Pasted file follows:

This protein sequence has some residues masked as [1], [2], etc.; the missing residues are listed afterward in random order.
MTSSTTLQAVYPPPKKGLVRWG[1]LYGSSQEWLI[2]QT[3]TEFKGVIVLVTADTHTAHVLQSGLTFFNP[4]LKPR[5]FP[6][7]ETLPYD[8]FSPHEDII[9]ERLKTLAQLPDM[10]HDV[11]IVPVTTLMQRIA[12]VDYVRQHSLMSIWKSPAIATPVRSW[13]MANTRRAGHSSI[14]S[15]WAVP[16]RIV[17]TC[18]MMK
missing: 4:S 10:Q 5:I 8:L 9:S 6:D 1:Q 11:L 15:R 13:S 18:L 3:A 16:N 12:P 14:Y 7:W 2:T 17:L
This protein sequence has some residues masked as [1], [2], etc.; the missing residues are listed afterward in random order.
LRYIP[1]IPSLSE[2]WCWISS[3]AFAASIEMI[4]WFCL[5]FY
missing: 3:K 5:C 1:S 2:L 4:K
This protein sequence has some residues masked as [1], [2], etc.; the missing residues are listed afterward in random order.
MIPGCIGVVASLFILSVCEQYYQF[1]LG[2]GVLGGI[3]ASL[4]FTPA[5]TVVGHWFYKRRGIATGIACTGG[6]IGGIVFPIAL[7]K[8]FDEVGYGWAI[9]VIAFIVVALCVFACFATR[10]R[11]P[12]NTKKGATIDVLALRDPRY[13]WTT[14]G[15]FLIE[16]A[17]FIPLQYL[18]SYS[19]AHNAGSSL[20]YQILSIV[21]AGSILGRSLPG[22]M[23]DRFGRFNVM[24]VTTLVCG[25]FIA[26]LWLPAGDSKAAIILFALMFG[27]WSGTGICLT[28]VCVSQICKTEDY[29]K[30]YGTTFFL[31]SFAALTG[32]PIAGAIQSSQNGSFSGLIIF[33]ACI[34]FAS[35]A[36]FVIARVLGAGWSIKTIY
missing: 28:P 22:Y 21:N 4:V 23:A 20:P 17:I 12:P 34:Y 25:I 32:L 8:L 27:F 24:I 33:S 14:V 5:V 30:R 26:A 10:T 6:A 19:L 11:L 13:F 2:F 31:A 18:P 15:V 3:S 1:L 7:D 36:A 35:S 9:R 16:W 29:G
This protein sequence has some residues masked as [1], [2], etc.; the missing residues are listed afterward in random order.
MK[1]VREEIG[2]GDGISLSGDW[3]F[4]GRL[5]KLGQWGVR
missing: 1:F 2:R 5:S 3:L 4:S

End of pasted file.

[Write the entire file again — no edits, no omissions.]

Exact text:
This protein sequence has some residues masked as [1], [2], etc.; the missing residues are listed afterward in random order.
MTSSTTLQAVYPPPKKGLVRWG[1]LYGSSQEWLI[2]QT[3]TEFKGVIVLVTADTHTAHVLQSGLTFFNP[4]LKPR[5]FP[6][7]ETLPYD[8]FSPHEDII[9]ERLKTLAQLPDM[10]HDV[11]IVPVTTLMQRIA[12]VDYVRQHSLMSIWKSPAIATPVRSW[13]MANTRRAGHSSI[14]S[15]WAVP[16]RIV[17]TC[18]MMK
missing: 4:S 10:Q 5:I 8:L 9:S 6:D 1:Q 11:L 15:R 13:S 18:L 3:A 16:N 12:P 14:Y 7:W 2:T 17:L
This protein sequence has some residues masked as [1], [2], etc.; the missing residues are listed afterward in random order.
LRYIP[1]IPSLSE[2]WCWISS[3]AFAASIEMI[4]WFCL[5]FY
missing: 3:K 5:C 1:S 2:L 4:K
This protein sequence has some residues masked as [1], [2], etc.; the missing residues are listed afterward in random order.
MIPGCIGVVASLFILSVCEQYYQF[1]LG[2]GVLGGI[3]ASL[4]FTPA[5]TVVGHWFYKRRGIATGIACTGG[6]IGGIVFPIAL[7]K[8]FDEVGYGWAI[9]VIAFIVVALCVFACFATR[10]R[11]P[12]NTKKGATIDVLALRDPRY[13]WTT[14]G[15]FLIE[16]A[17]FIPLQYL[18]SYS[19]AHNAGSSL[20]YQILSIV[21]AGSILGRSLPG[22]M[23]DRFGRFNVM[24]VTTLVCG[25]FIA[26]LWLPAGDSKAAIILFALMFG[27]WSGTGICLT[28]VCVSQICKTEDY[29]K[30]YGTTFFL[31]SFAALTG[32]PIAGAIQSSQNGSFSGLIIF[33]ACI[34]FAS[35]A[36]FVIARVLGAGWSIKTIY
missing: 28:P 22:Y 21:N 4:V 23:A 20:P 17:I 12:P 34:Y 25:I 32:L 8:L 27:F 24:I 33:S 14:V 5:V 30:R 26:A 10:T 6:A 19:L 11:L 13:F 2:F 31:A 18:P 15:V 3:S 1:L 7:D 36:A 35:S 9:R 16:W 29:G
This protein sequence has some residues masked as [1], [2], etc.; the missing residues are listed afterward in random order.
MK[1]VREEIG[2]GDGISLSGDW[3]F[4]GRL[5]KLGQWGVR
missing: 1:F 2:R 5:S 3:L 4:S